Contenders include Colin Firth, James Franco, Jesse Eisenberg, Anette Bening, Natalie Portman, Jennifer Lawrence
"The King's Speech" and "The Fighter" led all films in nominations for the 17th annual Screen Writers Guild Awards, which were announced on Thursday morning in Los Angeles. The two films picked up four nominations each, including nods in in the Best Ensemble category.
In nominations that awarded most of the usual suspects but overlooked some of the toughest performances, "Black Swan" and "The Kids Are All Right" received three nominations, while "The Social Network," "True Grit" and "Winter's Bone" received two.
On the television side, "Modern Family" was the leading nominee with four, followed by "30 Rock," "Dexter," "Glee," "Mad Men," "Temple Grandin" and "You Don't Know Jack," with two each.
The nominations solidified "The King's Speech" as a top awards contender always likely to draw its strongest support from the Hollywood guilds rather than the critics. They also reinforced the move of "The Fighter" into the top ranks.
The results did not materially harm the chances of the prohibitive critics' favorite, "The Social Network," which was always at something of a disadvantage at SAG because of its almost entirely male cast.
One potentially troubling sign for David Fincher's film, though: none of the film's three Supporting Actor contenders (Andrew Garfield, Justin Timberlake and Armie Hammer) received nominations.
"Black Swan," "The Fighter," "The Kids Are All Right," "The King's Speech" and "The Social Network" will compete in the Best Ensemble category, while the Best Actor and Best Actress categories include Coln Firth, Jesse Eisenberg, James Franco, Annette Bening, Natalie Portman and Jennifer Lawrence.
In the television categories, the Best Ensemble in a Drama Series nominees are "Boardwalk Empire," "The Closer," "Dexter," "The Good Wife" and "Mad Men." The comedy ensemble category consists of "30 Rock," "Glee," "Hot in Cleveland," "Modern Family" and "The Office."
In the Best Perfomance by an Actor in a Leading Role category, Colin Firth ("King's Speech"), James Franco ("127 Hours") and Jesse Eisenberg ("Social Network") will compete against Jeff Bridges for "True Grit" and Robert Duvall for "Get Low."
In the Best Actress category, contenders are Natalie Portman ("Black Swan"), Annette Bening ("The Kids Are All Right"), Jennifer Lawrence ("Winter's Bone"), Nicole Kidman ("Rabbit Hole") and Hilary Swank ("Conviction").
Hailee Steinfeld, who was placed in the Best Actress category by the Golden Globes and did not receive a nomination, received a SAG nod in the Supporting Actress category.
The biggest surprise is the choice of Swank over Michelle Williams from the tough, acclaimed indie drama "Blue Valentine." Williams' costar Ryan Gosling was overlooked in the Best Actor category as well.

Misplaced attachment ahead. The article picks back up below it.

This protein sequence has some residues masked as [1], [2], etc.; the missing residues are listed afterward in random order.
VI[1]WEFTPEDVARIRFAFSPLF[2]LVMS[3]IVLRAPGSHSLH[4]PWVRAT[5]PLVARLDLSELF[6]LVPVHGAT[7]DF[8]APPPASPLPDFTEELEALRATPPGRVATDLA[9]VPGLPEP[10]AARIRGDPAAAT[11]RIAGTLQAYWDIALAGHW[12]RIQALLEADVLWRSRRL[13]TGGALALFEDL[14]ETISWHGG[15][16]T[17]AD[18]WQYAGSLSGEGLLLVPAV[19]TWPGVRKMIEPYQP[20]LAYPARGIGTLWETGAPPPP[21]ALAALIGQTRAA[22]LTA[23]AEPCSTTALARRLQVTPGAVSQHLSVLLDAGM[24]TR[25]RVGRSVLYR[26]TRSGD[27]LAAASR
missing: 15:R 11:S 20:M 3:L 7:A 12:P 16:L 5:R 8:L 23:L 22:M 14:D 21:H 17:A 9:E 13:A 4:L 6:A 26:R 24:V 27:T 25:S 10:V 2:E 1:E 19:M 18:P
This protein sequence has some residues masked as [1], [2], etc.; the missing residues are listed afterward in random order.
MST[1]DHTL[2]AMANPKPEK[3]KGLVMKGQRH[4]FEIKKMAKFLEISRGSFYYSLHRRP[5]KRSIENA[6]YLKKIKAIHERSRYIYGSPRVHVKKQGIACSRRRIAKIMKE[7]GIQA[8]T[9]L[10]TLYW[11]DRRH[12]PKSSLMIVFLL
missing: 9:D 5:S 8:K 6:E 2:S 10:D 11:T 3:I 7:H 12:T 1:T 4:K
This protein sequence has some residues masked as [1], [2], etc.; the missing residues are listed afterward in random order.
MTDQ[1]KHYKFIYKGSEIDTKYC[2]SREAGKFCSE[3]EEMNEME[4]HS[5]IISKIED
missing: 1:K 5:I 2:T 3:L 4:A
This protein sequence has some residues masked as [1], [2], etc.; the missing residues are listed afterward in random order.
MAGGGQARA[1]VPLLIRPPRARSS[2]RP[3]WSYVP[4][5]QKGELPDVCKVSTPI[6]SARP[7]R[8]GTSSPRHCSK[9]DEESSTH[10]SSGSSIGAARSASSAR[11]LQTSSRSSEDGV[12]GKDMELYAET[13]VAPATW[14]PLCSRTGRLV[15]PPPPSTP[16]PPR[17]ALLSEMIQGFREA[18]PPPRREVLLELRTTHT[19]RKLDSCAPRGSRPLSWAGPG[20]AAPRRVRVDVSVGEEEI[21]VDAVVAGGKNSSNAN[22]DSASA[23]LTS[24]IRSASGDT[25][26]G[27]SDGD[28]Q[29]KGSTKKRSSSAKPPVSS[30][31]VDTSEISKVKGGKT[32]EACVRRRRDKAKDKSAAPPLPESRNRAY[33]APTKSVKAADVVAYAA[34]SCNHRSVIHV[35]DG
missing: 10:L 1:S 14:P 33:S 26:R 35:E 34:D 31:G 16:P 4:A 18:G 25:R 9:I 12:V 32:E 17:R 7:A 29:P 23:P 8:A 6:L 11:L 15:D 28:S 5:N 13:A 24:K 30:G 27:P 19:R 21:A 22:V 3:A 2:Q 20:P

Other presumed contenders that were overlooked include Javier Bardem for "Biutiful," Aaron Eckhart for "Rabbit Hole" and Lesley Manville for "Another Year." In the supporting categories, omissions include actresses Jacki Weaver for "Animal Kingdom," Dianne Wiest for "Rabbit Hole" and Miranda Richardson for "Made in Dagenham" and actors Sam Rockwell for "Conviction" and Matt Damon for "True Grit."
Halle Berry, who received a surprise Globe nomination for "Frankie & Alice," was not recognized by SAG voters.
While Mila Kunis was initially considered less of a Supporting Actress contender than her "Black Swan" costar Barbara Hershey, a SAG nod on top of Tuesday's Golden Globe nomination makes her the hottest member of that film's supporting cast.
One oddity in the television categories: all three of the nominations for the HBO movie "Temple Grandin" came in the same category, Outstanding Performance by a Female Actor in a Television Movie or Miniseries. Claire Danes, Catherine O'Hara and Julia Ormond were all recognized.
SAG nominations are chosen by two 2,100-member nominating committees (one for film, one for television) made up of randomly-selected members. The final awards are voted on by the entire membership, which numbers more than 100,000.
Over the past 10 years, more than 80 percent of the SAG acting nominees have gone on to receive Oscar nominations as well. Last year, all four Oscar winners — Jeff Bridges, Sandra Bullock, Christoph Waltz and Mo'Niqe — had already won the SAG Award. In the past decade, about 65 percent of the guild winners have triumphed with the Academy as well.
Winners of the SAG ensemble award have won the Best Picture Oscar four times during that stretch. Though the figures don't exactly bear out its importance, the award was deemed a significant Oscar precursor in 2006, when it was virtually the only guild or critics award that went to Oscar champ "Crash," have gone on
The announcement was made by SAG Awards committee chair JoBeth Williams, along with actors Angie Harmon and Rosario Dawson.
The 17th Annual Screen Actors Guild Awards will take place on Sunday, January 30, 2011 at the Shrine Exposition Center in downtown Los Angeles. The show will be simulcast live on TNT and TBS.
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